Another area which Nigerians would like to see improvement is power supply. According to available statistics, the sector had been neglected for so long before the advent of return to democracy in 1999. Even the 16 years of democracy showed that the nation has expended N2.74 trillion without commensurable improvement. The nation now has 4,600megawatts, up from a meagre 750 megawatts in 1999.
In any case, Buhari said the small improvement being experienced in the power sector in recent time was the result of a series of long sessions of meetings embarked upon over several weeks about the best way to improve the nation’s power supply in the safest and most cost-effective way.
“In the meantime, improvement in the power supply is moderately encouraging. By the same token, supply of petrol and kerosene to the public has improved throughout the country. All the early signs are that within months the whole country would begin to feel a change for the better,” he assured the nation.
Some other areas which Nigerians are expecting change, but which were missing in the president’s address border on health and education. They are particularly disappointed that the country has not fared well in providing healthy healthcare system to help the teeming majority, which has forced a lot of people to go engage in health tourism.
Among concerned stakeholders is Kingsley Oragwa, a radiologist in Lagos. Speaking in an interview, Oragwa said mortality rate was still very high in the country because of lack of quality healthcare system. “How can we say we are successful at 55 when the average life span of a Nigerian male is 47 years while that of the female is 53 years? This means any Nigerian male living above 47 years of age is living on a borrowed time, same with the women. Compare this indices to that of other countries, even most African countries that are our neigbhours still have better mortality rate than us. We should be ashamed of these indices because they depict how poorly our healthcare system has fared,” Oragwa said.
He noted that the situation could be more harrowing in rural areas because of lack of primary healthcare and basic infrastructure. “For a country to have a healthcare system that directly affects its citizens, priority must be given to primary healthcare, rather than what Nigeria is currently concentrating on – secondary and tertiary healthcare. We must tackle the basics first, otherwise, in the next 20 years, we’ll still be where we are,” Oragwa said.
Jude Areogbu, a doctor, is equally unhappy with the state of healthcare delivery in the country. “Nigeria at 55, I want a working health sector such that even our government officials and rich Nigerians would treat themselves here rather than travel abroad for medical purposes. There should be adequate training for our medical students and the sector should be well funded,” Areogbu said.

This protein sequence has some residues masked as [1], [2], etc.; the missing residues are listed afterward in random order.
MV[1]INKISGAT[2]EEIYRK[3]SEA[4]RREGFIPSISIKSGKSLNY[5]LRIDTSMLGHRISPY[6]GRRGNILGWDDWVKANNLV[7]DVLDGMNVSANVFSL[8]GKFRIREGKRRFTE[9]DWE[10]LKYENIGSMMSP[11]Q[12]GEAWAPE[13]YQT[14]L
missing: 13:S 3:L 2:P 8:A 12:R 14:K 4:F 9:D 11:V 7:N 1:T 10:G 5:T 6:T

He is, however, optimistic the Buhari administration would soon transform the sector. “If things are done accordingly, we will achieve our goal as a country,” he said.
On the way forward, he advised private investors to consider investing in the health sector of the country as they had done in the country’s power and oil sector. The doctor said it was imperative for Nigerian investors to take advantage of facilities and manpower available to develop the sector and stop capital flight associated with people taking money abroad for healthcare.
Indeed, according to medical and dental council of Nigeria, the country has about 25 medical schools across the nation, graduating between 2000 and 3000 medical doctors annually. Unfortunately, a good number of them prefer to go abroad to practice. This has created problems for Nigerians to get required health experts needed in certain areas.
Considering the mirage of problems facing the nation, a lot Nigerians said the 55th anniversary actually called for sober reflection and not celebration.
In this school of thought is Segun Ajiboye, chairman, Academic Staff Union of Universities, ASUU, University of Ibadan chapter. He said: “When one considers the hopes that Nigerians had at Independence and the reality that has greeted Nigeria today you will agree with me that there is nothing to really celebrate. In the area of politics we are picking up again. We lost initially with military intervention which truncated civil rule in 1966 and on until 1999. That was a big setback for the country. But gradually we are getting back. Having returned to democracy in 1999, and having sustained it for 16 years I think we are getting it right again.”